—me-tooer, n. —me-tooist, adj., n. /mee"tooh"iz euhm/, n. 1. the adopting of policies, methods, products, etc., similar or identical to those of a peer, rival, or ...
Maine. * * *
mea culpa
/me"ah kool"pah/; Eng. /may"euh kul"peuh, mee"euh/, Latin. through my fault; my fault (used as an acknowledgment of one's responsibility). * * *
/mee"keuhn/, v.t. to give false signals to (electronic navigational equipment), as by means of a radio transmitter. [M(ISLEAD) + (B)EACON] * * *
me·a cul·pa (māʹə kŭlʹpə, mēʹə) n. An acknowledgment of a personal error or fault.   [Latin meā culpā, through my fault : meā, feminine ablative of meus, my + ...
mead1 /meed/, n. 1. an alcoholic liquor made by fermenting honey and water. 2. any of various nonalcoholic beverages. [bef. 900; ME mede, OE medu, meodu; c. D mee, G Met, ON ...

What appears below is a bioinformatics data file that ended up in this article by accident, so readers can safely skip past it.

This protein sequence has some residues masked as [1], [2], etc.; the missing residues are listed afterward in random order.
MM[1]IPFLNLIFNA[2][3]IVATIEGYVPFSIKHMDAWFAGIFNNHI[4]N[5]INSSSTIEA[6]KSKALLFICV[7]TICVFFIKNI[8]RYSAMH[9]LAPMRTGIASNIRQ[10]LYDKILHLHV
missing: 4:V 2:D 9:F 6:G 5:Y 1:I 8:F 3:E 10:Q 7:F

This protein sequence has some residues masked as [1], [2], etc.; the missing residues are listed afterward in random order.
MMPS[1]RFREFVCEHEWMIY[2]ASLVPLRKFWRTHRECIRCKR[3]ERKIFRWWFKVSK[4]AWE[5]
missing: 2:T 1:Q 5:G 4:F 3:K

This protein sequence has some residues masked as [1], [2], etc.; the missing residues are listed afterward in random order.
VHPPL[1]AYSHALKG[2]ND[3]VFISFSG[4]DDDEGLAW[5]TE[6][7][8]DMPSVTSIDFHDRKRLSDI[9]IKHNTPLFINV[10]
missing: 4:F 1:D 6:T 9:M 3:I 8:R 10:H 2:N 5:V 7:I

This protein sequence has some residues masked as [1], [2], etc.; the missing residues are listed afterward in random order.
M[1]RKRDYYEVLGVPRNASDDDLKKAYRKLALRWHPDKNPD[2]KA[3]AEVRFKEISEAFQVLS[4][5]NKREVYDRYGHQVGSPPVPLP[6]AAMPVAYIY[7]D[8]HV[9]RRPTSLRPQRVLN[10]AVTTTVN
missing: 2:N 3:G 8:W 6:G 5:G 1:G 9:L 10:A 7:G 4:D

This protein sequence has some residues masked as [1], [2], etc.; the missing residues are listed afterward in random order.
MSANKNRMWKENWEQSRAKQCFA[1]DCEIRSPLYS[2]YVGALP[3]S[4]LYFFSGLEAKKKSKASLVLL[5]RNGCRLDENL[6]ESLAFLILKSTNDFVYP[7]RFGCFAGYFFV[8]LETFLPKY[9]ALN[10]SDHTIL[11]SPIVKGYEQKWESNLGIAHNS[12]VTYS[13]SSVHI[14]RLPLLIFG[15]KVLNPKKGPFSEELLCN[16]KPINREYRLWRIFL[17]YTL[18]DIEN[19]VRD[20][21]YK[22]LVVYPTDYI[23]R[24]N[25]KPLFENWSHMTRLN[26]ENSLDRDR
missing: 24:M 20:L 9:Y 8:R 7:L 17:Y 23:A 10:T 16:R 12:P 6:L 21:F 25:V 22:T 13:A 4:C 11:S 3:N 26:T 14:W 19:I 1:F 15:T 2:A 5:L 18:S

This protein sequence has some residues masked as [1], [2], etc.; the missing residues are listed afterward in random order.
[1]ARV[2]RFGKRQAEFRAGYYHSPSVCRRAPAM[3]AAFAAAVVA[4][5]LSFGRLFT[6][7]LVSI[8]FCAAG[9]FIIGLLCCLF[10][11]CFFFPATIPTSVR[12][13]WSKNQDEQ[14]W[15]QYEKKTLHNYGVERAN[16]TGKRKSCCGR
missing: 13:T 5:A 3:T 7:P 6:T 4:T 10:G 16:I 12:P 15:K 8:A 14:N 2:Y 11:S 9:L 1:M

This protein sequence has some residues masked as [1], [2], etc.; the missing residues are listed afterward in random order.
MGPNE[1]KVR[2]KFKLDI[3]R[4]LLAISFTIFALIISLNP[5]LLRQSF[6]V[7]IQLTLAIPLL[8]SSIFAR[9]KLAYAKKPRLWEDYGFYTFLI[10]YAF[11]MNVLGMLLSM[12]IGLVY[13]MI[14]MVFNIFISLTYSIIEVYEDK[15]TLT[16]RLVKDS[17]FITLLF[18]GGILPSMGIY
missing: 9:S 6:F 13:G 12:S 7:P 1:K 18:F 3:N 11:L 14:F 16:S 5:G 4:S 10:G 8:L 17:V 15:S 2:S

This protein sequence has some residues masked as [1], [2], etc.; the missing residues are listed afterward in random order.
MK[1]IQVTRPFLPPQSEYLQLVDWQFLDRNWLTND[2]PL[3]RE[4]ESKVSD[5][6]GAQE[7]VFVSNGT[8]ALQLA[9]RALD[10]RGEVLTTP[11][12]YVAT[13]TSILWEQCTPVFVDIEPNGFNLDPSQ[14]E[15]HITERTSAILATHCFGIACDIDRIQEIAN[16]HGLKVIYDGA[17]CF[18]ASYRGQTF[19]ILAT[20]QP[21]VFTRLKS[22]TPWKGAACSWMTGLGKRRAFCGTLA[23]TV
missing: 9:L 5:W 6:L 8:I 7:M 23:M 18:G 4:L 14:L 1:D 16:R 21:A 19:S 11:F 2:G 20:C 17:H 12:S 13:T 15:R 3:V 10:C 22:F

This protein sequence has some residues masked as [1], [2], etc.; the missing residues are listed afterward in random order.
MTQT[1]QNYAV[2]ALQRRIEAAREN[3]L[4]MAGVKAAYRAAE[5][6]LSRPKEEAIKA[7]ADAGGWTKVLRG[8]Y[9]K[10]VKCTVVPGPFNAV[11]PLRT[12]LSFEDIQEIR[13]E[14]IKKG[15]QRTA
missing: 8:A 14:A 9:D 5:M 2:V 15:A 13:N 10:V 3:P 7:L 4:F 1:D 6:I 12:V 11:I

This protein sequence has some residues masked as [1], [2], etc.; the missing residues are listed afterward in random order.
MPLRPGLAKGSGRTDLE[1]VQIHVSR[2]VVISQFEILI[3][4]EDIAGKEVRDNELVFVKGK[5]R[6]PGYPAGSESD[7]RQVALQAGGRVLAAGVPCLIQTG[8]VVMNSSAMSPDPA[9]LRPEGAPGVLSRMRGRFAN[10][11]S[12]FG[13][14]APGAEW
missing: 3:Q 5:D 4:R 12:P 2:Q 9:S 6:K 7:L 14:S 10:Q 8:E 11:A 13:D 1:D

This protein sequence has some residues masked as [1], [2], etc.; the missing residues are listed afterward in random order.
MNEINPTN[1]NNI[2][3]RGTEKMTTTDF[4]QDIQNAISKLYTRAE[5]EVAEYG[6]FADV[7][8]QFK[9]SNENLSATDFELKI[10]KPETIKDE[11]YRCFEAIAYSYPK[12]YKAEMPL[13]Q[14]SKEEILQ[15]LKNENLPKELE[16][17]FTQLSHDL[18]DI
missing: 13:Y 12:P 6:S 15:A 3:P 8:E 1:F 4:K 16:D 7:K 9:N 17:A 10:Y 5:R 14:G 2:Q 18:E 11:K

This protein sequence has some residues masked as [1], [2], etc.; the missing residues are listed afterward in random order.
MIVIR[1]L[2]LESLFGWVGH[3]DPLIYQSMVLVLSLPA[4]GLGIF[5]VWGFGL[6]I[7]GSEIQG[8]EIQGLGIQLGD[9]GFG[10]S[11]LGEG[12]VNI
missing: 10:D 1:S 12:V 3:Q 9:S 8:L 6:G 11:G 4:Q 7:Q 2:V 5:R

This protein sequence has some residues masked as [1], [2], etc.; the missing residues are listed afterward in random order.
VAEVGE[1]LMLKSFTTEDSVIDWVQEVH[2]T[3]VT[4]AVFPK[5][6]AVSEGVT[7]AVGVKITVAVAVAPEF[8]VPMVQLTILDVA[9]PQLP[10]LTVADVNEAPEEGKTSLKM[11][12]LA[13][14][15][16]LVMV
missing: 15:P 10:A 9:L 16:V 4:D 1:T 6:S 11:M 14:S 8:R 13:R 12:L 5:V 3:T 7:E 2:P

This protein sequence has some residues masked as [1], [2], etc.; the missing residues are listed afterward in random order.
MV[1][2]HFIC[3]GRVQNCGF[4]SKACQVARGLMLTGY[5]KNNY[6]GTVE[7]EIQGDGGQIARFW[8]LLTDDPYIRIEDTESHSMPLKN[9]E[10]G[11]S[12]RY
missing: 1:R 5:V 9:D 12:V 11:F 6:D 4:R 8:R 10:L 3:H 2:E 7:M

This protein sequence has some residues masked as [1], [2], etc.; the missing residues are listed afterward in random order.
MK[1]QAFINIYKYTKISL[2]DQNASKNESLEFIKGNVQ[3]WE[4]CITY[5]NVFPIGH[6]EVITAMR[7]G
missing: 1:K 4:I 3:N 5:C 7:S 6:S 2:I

/meed/, n. 1. George Herbert, 1863-1931, U.S. philosopher and author. 2. Margaret, 1901-78, U.S. anthropologist. 3. Lake, a lake in NW Arizona and SE Nevada, formed 1936 by ...
Mead Lawrence, Andrea
▪ American skier born April 19, 1932, Rutland, Vt., U.S.       first American Alpine skier to win two gold medals in a single Winter Olympics. Her Olympic victories, ...
Mead, George Herbert
born Feb. 27, 1863, South Hadley, Mass., U.S. died April 26, 1931, Chicago, Ill. U.S. philosopher, sociologist, and social psychologist prominent in the development of ...
Mead, Lake
Reservoir of the Hoover Dam, on the Arizona-Nevada border in the U.S. One of the largest man-made lakes in the world, it was formed by the damming of the Colorado River. Lake ...
Mead, Margaret
born Dec. 16, 1901, Philadelphia, Pa., U.S. died Nov. 15, 1978, New York, N.Y. U.S. anthropologist. She studied under Franz Boas and Ruth Benedict at Columbia University and ...
Mead, Richard